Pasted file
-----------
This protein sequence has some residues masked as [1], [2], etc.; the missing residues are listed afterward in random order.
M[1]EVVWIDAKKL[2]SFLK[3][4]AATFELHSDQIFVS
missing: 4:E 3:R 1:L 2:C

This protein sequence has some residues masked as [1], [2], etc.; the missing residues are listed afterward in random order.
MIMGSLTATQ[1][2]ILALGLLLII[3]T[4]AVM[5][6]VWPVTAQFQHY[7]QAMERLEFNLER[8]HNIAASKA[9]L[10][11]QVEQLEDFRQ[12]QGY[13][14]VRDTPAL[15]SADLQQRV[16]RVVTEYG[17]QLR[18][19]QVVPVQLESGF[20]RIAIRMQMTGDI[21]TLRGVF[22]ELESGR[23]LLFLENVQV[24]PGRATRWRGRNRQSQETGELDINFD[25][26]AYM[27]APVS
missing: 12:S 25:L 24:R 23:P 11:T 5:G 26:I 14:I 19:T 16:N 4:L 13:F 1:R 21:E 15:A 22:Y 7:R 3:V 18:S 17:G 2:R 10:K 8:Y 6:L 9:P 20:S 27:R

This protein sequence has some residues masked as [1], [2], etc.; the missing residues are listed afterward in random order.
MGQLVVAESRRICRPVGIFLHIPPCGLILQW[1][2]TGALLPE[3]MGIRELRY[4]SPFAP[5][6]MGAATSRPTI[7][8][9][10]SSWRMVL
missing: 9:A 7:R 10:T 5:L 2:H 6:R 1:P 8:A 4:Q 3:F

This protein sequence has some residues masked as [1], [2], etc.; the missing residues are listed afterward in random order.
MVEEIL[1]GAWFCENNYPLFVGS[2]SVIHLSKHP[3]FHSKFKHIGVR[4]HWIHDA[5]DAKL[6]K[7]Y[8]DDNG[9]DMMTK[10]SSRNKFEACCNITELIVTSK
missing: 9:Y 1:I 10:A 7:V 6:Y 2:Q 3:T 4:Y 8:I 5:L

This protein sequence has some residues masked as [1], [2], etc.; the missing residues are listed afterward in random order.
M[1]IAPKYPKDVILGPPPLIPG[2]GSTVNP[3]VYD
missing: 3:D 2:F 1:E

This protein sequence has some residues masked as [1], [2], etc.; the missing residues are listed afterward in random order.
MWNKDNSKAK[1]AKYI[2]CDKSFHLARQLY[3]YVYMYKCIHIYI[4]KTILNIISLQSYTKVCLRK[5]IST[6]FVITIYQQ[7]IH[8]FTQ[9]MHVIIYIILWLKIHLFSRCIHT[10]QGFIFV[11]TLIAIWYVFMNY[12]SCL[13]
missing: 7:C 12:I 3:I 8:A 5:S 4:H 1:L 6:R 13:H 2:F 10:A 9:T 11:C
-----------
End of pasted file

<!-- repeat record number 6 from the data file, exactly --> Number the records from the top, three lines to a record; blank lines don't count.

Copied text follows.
This protein sequence has some residues masked as [1], [2], etc.; the missing residues are listed afterward in random order.
MWNKDNSKAK[1]AKYI[2]CDKSFHLARQLY[3]YVYMYKCIHIYI[4]KTILNIISLQSYTKVCLRK[5]IST[6]FVITIYQQ[7]IH[8]FTQ[9]MHVIIYIILWLKIHLFSRCIHT[10]QGFIFV[11]TLIAIWYVFMNY[12]SCL[13]
missing: 7:C 12:I 3:I 8:A 5:S 4:H 1:L 6:R 13:H 2:F 10:A 9:T 11:C